Most of the trust banks and life insurance cos managing money for pension funds in pooled accounts saw that business shrink in the year ending 31 March although both Mizuho Trust & Banking and Meiji Yasuda Life saw gains as did the very much smaller Fukoku Mutual Life and Mitsui Life.
Overall, assets under management in the segment fell by 4.8% to 70,684.6 billion yen, figures from industry newsletter Nenkin Joho show.
This is the second year in a row that the business has contracted, even while pension scheme amounts awarded to asset managers under segregated mandates have grown, as recent numbers from the Japan Investment Advisors Association reveal.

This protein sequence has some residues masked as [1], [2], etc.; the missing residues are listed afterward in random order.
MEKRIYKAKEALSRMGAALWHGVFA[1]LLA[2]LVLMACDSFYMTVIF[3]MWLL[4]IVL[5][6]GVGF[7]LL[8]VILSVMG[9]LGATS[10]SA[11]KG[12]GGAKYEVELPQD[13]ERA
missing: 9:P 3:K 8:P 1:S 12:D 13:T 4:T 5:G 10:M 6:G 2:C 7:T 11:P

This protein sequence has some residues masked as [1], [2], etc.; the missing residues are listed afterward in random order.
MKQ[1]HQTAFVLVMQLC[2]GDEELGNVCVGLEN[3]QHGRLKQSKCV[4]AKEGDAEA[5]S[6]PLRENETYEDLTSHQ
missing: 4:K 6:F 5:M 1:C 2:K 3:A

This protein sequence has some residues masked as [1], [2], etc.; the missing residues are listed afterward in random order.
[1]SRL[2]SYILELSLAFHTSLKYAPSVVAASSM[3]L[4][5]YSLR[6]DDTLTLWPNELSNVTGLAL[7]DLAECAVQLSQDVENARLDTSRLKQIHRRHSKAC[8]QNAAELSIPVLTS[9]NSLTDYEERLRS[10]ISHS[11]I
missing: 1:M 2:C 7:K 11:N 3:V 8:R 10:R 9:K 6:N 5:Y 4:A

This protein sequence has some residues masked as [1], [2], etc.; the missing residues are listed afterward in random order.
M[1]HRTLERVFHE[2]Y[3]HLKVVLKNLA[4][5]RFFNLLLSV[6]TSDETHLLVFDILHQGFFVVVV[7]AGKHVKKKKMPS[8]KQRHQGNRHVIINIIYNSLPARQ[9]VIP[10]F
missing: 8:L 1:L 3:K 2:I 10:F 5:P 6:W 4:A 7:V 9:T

For the several years preceding the turn of the decade the amounts in pooled and segregated accounts were roughly even and the reason for the shift is not entirely clear.
What seems likely is that the money which companies handed from their workers’ Employee Pension Insurance (daiko) pots, beginning in 2002, for management by the Government Pension Investment Fund, came out of pooled accounts which GPIF does not use and was therefore reinvested under segregated mandates.
Whatever the cause the balance now seems to have moved decisively in favour of segregated which now holds 1.83 yen for every 1 yen in pooled compared with 1.14 in 2012.
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